Here’s an example of the kind of information it might contain. I’ve used the font Baskerville Old Face, which is part of the Linotype Library, and information I reproduced from the Linotype website.
“This book is set in Baskerville Regular Old Face, which was designed by John Baskerville in 1750, and belongs to the Baskerville Font Family, comprising 6 fonts in Windows TrueType format, which is part of the Linotype Originals.
Though he was known internationally as an innovator of technique and style, his high standards for paper and ink quality made it difficult for him to compete with local commercial printers. However, his fellow Englishmen imitated his types, and in 1768, Isaac Moore punchcut a version of Baskerville’s letterforms for the Fry Foundry. Baskerville produced a masterpiece folio Bible for Cambridge University, and today, his types are considered to be fine representations of eighteenth century rationalism and neoclassicism. Legible and eminently dignified, Baskerville makes an excellent text typeface; and its sharp, high-contrast forms make it suitable for elegant advertising pieces as well.”
Baskerville Regular Old Face (graphic from Linotype website)
If you love type as much as I do, you just lap up this sort of information. But even if you don’t, isn’t it cool to find out that the typeface you’ve been enjoying has been around for more than 250 years?
So I always look at the Colophon in a book…
Anyway, as readers of this blog will know, I’ve been trying to drive the establishment of Embedded OpenType as a Web standard which would allow the legal use of high-quality commercial fonts on the Web.
People are stuck today with a limited choice of fonts they can use on their websites which they’re sure will be on the computers of everyone viewing them. But if we can embed any fonts we’ve bought, then the Web will explode with great design and high-quality typography. There’s absolutely no reason your website can’t look as great as the beautifully-set magazine you buy every month.
And that started me thinking: Why not introduce the venerable concept of the Colophon to the Web? Could it be used to drive a new business model for fonts which would benefit the font industry, web developers and designers – and the people who visit their sites?
I’ve run the idea past a few font folks I know, and they’re quite excited about it.
Here’s how it might work:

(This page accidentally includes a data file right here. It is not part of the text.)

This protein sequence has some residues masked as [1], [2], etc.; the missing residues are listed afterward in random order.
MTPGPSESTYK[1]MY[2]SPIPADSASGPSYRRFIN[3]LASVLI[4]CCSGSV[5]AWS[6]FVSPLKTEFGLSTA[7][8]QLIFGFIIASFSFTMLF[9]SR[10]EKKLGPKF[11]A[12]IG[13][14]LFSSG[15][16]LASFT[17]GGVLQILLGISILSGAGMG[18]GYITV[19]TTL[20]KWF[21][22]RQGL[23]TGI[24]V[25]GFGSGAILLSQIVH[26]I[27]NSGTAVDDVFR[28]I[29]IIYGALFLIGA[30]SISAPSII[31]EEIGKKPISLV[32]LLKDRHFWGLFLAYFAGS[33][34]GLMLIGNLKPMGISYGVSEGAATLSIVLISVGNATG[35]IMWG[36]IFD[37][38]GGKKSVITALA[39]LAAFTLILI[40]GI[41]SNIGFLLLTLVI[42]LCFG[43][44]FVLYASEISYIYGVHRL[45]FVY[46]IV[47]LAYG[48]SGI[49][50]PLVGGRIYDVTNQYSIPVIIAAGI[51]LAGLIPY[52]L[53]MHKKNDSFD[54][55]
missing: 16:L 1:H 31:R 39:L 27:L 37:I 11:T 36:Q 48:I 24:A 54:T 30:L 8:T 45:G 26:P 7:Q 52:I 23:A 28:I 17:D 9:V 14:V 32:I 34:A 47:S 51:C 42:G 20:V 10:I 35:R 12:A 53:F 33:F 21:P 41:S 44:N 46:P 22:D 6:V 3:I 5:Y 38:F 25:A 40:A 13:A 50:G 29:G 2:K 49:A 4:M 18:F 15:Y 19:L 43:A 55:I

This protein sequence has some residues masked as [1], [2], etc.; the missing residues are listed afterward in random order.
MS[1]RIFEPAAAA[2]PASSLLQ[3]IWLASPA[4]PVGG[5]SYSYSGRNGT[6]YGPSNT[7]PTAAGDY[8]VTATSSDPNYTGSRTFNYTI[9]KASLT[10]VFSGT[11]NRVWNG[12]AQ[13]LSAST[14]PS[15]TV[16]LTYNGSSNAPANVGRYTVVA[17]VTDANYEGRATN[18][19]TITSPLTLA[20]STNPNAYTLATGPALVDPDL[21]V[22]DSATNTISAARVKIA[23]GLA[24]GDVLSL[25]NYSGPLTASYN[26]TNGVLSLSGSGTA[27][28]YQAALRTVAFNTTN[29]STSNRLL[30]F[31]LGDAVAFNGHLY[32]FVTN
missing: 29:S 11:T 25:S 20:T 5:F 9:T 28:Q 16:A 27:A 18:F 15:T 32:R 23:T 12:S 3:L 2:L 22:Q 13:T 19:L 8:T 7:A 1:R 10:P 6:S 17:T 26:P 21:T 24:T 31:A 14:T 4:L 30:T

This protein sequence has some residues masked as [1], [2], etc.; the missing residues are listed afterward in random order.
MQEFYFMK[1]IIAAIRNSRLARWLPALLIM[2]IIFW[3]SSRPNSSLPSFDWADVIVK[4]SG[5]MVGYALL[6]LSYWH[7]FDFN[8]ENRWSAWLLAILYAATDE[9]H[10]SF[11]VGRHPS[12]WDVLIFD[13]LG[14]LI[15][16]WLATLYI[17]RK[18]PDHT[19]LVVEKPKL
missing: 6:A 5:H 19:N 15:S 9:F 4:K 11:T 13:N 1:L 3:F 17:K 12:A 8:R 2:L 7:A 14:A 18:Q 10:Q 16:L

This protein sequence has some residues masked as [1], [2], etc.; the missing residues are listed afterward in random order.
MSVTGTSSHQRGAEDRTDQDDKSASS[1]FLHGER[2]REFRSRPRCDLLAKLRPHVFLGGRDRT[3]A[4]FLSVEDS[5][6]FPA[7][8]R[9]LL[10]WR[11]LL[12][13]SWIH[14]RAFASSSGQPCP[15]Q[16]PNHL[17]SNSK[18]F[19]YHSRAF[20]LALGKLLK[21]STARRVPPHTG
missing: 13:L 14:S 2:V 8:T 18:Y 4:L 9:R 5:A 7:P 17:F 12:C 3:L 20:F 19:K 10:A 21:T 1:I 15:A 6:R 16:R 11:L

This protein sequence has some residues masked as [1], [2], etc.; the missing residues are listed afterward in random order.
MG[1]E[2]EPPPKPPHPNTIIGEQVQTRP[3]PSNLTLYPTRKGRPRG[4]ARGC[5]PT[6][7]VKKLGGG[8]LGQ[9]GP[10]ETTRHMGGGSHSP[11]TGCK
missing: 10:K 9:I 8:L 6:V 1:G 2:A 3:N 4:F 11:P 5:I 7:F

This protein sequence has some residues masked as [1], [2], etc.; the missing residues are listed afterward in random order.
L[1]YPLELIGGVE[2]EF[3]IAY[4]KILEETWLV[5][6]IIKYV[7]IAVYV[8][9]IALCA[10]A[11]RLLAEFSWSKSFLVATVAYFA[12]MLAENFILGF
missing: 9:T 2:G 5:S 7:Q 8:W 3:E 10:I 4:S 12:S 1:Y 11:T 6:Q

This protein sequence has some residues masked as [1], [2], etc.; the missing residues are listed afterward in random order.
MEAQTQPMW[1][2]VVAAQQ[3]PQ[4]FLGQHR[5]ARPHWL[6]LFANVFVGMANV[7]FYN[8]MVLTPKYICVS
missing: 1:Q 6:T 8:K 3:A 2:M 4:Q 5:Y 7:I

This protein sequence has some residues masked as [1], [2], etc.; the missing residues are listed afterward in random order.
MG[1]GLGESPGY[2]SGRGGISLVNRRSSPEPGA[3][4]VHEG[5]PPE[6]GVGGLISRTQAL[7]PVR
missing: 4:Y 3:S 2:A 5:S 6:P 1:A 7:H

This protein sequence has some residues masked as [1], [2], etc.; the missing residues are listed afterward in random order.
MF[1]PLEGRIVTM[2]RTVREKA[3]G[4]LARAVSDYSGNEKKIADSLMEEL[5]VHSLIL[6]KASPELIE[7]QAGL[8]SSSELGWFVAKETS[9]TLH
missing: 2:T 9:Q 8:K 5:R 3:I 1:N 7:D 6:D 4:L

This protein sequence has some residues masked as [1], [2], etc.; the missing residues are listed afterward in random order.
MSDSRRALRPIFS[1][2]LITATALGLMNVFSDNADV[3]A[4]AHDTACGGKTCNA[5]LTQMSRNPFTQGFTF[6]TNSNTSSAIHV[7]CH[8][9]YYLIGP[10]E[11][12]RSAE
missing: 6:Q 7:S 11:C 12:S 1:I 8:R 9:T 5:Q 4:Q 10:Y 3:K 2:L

You’re a web designer or developer, and you want to use a font, or a number of different fonts, on your site. You’ve bought legal copies of all the fonts you plan to use, and they all come with Web embedding rights.
You create a Colophon page on your site which tells users about the fonts you used. But it doesn’t just give their history and interesting information about the font. It also includes a link to the font vendor(s).
If your readers like the fonts you used, they simply click on the link, and it takes them to a site where they can buy the fonts, download them, and start using them right away in their own documents and websites.
Now, you could see how this could be taken further, with a business model like, say Google’s AdSense. If the font vendor wished, they could pay you a small commission every time someone bought a font using the link from your site. The fonts you use might actually end up paying for themselves, or even making you money!
For the industry, Web Font Embedding would change from being perceived by some as “a potential threat to their valuable Intellectual Property” into a marketing, advertising and sales vehicle with the potential to really increase their font revenue by exposing their products to more customers than ever before.
Another alternative thought I had was that perhaps the End User License Agreement for a font with Web Embedding permissions turned on might require the website designer or developer to put a Colophon on their site in return for the embedding permissions, or perhaps a price discount.
I’m brainstorming here, just putting out a couple of ideas. Perhaps developers would find a compulsory Colophon too onerous a requirement. I don’t know. It would be up to the industry and the Web to work out the details and create a workable business model that benefits everyone.
I’d be interested in readers’ thoughts. There are probably even better ideas out there I haven’t yet considered. But I’m quite taken with the concept of fonts as a viral marketing channel. The more people who use fonts, the more people who buy fonts, the more we’ll be sure of a healthy font industry for the next 550 years. And we do need a healthy font industry; there’s lots of work still to be done, as publishing moves from paper to the screen.